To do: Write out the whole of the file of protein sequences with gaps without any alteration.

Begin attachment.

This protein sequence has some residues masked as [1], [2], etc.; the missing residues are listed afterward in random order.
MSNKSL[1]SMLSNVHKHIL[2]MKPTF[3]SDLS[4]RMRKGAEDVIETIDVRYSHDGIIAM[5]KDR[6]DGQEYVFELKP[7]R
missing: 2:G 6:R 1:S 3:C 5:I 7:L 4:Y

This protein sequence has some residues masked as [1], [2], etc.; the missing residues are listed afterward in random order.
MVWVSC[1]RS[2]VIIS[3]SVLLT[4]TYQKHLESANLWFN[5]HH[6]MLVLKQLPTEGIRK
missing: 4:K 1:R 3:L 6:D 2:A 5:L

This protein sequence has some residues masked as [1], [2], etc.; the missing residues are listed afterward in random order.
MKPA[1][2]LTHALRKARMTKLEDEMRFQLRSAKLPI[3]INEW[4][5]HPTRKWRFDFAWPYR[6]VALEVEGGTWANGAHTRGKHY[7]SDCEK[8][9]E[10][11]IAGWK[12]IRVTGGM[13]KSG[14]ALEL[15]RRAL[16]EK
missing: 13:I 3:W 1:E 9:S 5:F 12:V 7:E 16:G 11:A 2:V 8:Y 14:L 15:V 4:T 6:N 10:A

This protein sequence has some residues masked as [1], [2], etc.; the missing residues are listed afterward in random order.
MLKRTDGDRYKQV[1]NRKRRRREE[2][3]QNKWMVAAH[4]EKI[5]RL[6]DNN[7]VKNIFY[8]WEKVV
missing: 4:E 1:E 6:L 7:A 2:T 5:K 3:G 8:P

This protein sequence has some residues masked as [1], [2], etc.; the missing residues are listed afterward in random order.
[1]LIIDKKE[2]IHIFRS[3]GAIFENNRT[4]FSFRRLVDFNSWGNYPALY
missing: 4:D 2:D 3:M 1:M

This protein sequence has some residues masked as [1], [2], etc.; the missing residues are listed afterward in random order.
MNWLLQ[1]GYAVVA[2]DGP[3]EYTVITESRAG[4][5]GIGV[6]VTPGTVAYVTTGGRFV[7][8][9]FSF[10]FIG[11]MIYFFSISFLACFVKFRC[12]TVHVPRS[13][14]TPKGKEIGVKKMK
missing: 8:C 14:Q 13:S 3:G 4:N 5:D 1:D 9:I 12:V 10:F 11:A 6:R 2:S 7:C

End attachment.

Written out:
This protein sequence has some residues masked as [1], [2], etc.; the missing residues are listed afterward in random order.
MSNKSL[1]SMLSNVHKHIL[2]MKPTF[3]SDLS[4]RMRKGAEDVIETIDVRYSHDGIIAM[5]KDR[6]DGQEYVFELKP[7]R
missing: 2:G 6:R 1:S 3:C 5:I 7:L 4:Y

This protein sequence has some residues masked as [1], [2], etc.; the missing residues are listed afterward in random order.
MVWVSC[1]RS[2]VIIS[3]SVLLT[4]TYQKHLESANLWFN[5]HH[6]MLVLKQLPTEGIRK
missing: 4:K 1:R 3:L 6:D 2:A 5:L

This protein sequence has some residues masked as [1], [2], etc.; the missing residues are listed afterward in random order.
MKPA[1][2]LTHALRKARMTKLEDEMRFQLRSAKLPI[3]INEW[4][5]HPTRKWRFDFAWPYR[6]VALEVEGGTWANGAHTRGKHY[7]SDCEK[8][9]E[10][11]IAGWK[12]IRVTGGM[13]KSG[14]ALEL[15]RRAL[16]EK
missing: 13:I 3:W 1:E 9:S 5:F 12:V 7:E 16:G 11:A 2:V 8:Y 14:L 15:V 4:T 6:N 10:A

This protein sequence has some residues masked as [1], [2], etc.; the missing residues are listed afterward in random order.
MLKRTDGDRYKQV[1]NRKRRRREE[2][3]QNKWMVAAH[4]EKI[5]RL[6]DNN[7]VKNIFY[8]WEKVV
missing: 4:E 1:E 6:L 7:A 2:T 5:K 3:G 8:P

This protein sequence has some residues masked as [1], [2], etc.; the missing residues are listed afterward in random order.
[1]LIIDKKE[2]IHIFRS[3]GAIFENNRT[4]FSFRRLVDFNSWGNYPALY
missing: 4:D 2:D 3:M 1:M

This protein sequence has some residues masked as [1], [2], etc.; the missing residues are listed afterward in random order.
MNWLLQ[1]GYAVVA[2]DGP[3]EYTVITESRAG[4][5]GIGV[6]VTPGTVAYVTTGGRFV[7][8][9]FSF[10]FIG[11]MIYFFSISFLACFVKFRC[12]TVHVPRS[13][14]TPKGKEIGVKKMK
missing: 8:C 14:Q 13:S 3:G 4:N 5:D 1:D 9:I 12:V 10:F 11:A 6:R 2:S 7:C